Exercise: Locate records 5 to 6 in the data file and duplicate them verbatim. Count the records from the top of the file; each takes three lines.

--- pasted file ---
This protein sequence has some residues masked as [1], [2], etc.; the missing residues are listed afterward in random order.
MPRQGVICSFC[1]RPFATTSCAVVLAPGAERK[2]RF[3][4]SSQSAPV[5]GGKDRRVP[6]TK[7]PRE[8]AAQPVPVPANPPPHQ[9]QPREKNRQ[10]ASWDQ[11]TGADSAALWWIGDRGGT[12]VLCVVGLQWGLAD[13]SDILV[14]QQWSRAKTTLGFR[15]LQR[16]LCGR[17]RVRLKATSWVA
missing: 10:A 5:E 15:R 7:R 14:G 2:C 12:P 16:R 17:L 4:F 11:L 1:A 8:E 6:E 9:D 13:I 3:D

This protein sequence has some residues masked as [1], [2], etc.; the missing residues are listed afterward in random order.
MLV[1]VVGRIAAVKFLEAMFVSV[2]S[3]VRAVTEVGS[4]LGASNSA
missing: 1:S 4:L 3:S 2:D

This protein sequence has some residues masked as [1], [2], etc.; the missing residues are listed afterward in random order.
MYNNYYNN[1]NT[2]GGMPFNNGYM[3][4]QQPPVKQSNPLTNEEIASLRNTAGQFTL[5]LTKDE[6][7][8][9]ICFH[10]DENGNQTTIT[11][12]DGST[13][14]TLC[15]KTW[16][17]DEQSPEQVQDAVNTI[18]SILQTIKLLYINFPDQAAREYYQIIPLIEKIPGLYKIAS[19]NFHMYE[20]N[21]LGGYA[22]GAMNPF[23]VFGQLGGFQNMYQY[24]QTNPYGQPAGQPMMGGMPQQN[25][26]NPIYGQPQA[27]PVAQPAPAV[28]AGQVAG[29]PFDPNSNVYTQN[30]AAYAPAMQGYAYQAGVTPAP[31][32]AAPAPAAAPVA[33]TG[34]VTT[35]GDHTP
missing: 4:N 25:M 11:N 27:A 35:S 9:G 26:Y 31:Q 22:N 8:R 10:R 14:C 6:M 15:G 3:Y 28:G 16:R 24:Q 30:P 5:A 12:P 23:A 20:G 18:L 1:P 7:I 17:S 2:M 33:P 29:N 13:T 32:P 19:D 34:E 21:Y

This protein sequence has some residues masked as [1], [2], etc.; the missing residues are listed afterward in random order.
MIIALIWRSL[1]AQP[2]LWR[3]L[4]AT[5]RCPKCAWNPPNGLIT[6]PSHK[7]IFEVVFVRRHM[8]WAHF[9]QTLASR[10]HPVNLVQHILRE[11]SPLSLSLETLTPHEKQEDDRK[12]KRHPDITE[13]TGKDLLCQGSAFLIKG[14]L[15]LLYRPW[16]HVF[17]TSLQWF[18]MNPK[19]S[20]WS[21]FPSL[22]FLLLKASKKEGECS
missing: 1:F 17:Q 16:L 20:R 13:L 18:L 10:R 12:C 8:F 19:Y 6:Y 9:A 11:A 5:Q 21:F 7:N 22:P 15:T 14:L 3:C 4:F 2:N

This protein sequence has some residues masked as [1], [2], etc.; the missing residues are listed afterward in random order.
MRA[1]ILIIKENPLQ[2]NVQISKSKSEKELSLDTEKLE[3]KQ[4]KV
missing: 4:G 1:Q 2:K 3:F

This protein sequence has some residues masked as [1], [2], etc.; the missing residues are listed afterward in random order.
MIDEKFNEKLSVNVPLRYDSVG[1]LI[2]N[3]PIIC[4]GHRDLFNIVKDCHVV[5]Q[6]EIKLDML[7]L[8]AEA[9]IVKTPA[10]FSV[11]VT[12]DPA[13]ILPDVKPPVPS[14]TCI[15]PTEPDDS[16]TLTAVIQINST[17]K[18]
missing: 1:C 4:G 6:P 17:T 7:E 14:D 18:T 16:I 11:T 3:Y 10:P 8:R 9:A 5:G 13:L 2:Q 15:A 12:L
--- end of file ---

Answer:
This protein sequence has some residues masked as [1], [2], etc.; the missing residues are listed afterward in random order.
MRA[1]ILIIKENPLQ[2]NVQISKSKSEKELSLDTEKLE[3]KQ[4]KV
missing: 4:G 1:Q 2:K 3:F

This protein sequence has some residues masked as [1], [2], etc.; the missing residues are listed afterward in random order.
MIDEKFNEKLSVNVPLRYDSVG[1]LI[2]N[3]PIIC[4]GHRDLFNIVKDCHVV[5]Q[6]EIKLDML[7]L[8]AEA[9]IVKTPA[10]FSV[11]VT[12]DPA[13]ILPDVKPPVPS[14]TCI[15]PTEPDDS[16]TLTAVIQINST[17]K[18]
missing: 1:C 4:G 6:P 17:T 7:E 14:D 18:T 16:I 11:T 3:Y 10:P 8:R 9:A 5:G 13:L 2:Q 15:A 12:L